China’s Industrial Economy Improves While Consumers Remain Wary
China’s industrial output increased in April for the first time since the coronavirus outbreak, adding to early signs of a recovery that economists cautioned would be slow and challenging.
Industrial output rose 3.9% from a year earlier, reversing a drop of 1.1% in March, data showed Friday. Fixed-asset investment decreased 10.3% in the first four months, a smaller decline than the 16.1% drop in the January-March period. Retail sales slid 7.5%, more than the projected 6% drop. The surveyed urban jobless rate, which doesn’t include all of the workforce, rose to 6.0%, from March’s 5.9%.
The industrial improvement signaled that government stimulus efforts are having some effect, although support remains modest compared with China’s global peers. With continued efforts to restore production and the gradual lift of virus-containment measures, the back-to-work rate rose to around 95% by mid-April, up from 85% at end-March, according to a Bloomberg Economics estimate.
Private firms’ industrial output rose 7% in April, faster than other types of enterprises including SOEs and foreign companies, according to the statement.
“The data is in line with the overall trend that supply is stronger than demand and the recovery is mainly driven by supply,” said Larry Hu, Chief China Economist at Macquarie Group Ltd.
Government-led investment, especially infrastructure projects and the so-called technology-focused “new infrastructure” initiative, received an increased boost as Beijing ramped up both policy and financial support. Private sector investment, however, continued to contract faster than that by the state, shrinking 13.3% in the first four months.
What Bloomberg’s Economists Say..
“The economic outlook will probably improve slightly in the coming months as other countries exit lockdowns. Even so, China needs to sustain -- and step up -- policy support, given weakness in private-sector demand, the global downturn and some resurgence of trade tensions with the U.S.”
Chang Shu & David Qu, Bloomberg Economics
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In spite of the improvement, the Chinese economy “hasn’t returned to normal level,” Liu Aihua, a NBS spokeswoman said at the press conference. There are “pent-up demand effects” in the data improvement, she said.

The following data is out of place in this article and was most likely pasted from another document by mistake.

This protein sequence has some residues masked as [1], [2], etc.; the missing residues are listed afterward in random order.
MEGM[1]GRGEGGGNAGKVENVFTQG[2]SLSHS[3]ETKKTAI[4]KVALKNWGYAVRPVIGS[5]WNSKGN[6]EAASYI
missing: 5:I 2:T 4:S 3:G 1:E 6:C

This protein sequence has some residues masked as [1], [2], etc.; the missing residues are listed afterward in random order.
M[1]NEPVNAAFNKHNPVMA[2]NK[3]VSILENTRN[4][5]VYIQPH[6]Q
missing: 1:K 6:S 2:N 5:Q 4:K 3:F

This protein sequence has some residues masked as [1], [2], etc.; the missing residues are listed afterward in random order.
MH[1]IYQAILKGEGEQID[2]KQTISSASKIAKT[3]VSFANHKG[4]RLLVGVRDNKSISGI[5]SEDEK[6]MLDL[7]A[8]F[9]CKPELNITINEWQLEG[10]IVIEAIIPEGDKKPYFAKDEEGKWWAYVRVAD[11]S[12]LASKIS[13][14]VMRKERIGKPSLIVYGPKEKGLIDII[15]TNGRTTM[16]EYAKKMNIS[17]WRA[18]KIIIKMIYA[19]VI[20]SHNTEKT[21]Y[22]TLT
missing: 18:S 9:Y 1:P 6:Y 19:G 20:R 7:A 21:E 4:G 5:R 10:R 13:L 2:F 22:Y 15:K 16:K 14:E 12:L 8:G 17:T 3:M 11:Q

Retail sales remained soft in April, suggesting weak domestic demand. The retail data underscore the caution with which the public is greeting measures to reopen the economy.
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In the month, restaurant and catering receipts slumped by 31.1% from a year earlier, after a 46.8% collapse in March. Communication appliances rose 12.2%.
Slumping external demand, as most of the major economies are still trapped in lockdowns to various extents, could continue to be a drag on growth. Plunging oil prices, also showed there are downside risks on the demand side, Liu warned, with negative impacts seen in petroleum related sectors.
“The divergence between supply and demand raises growth risks in the coming months,” said Frederic Neumann, co-head of Asian economic research at Hongkong & Shanghai Banking Corp Ltd. “The consequent inventory build-up may ultimately throttle back manufacturing activity, leading to more of a W-shaped recovery than a swift V.”
Hong Kong’s Hang Seng index fell 0.2% while the Shanghai Composite was flat, as investors digested the mixed data.
The slight increase in the jobless rate, which economists say severely understates the current situation, showed that unemployment pressure is still piling up. Economists expect the official rate to edge higher this year, with migrant workers and fresh graduates being the two most vulnerable groups.
“Going forward, the ensuing global recession will weigh on China’s recovery. But China’s growth now relies largely on domestic demand,” said Louis Kuijs, head of Asia economics at Oxford Economics Hong Kong Ltd. “We expect China’s stimulus to remain relatively modest in size. But it should add support to the domestic demand recovery that we see continuing in the rest of the year.”
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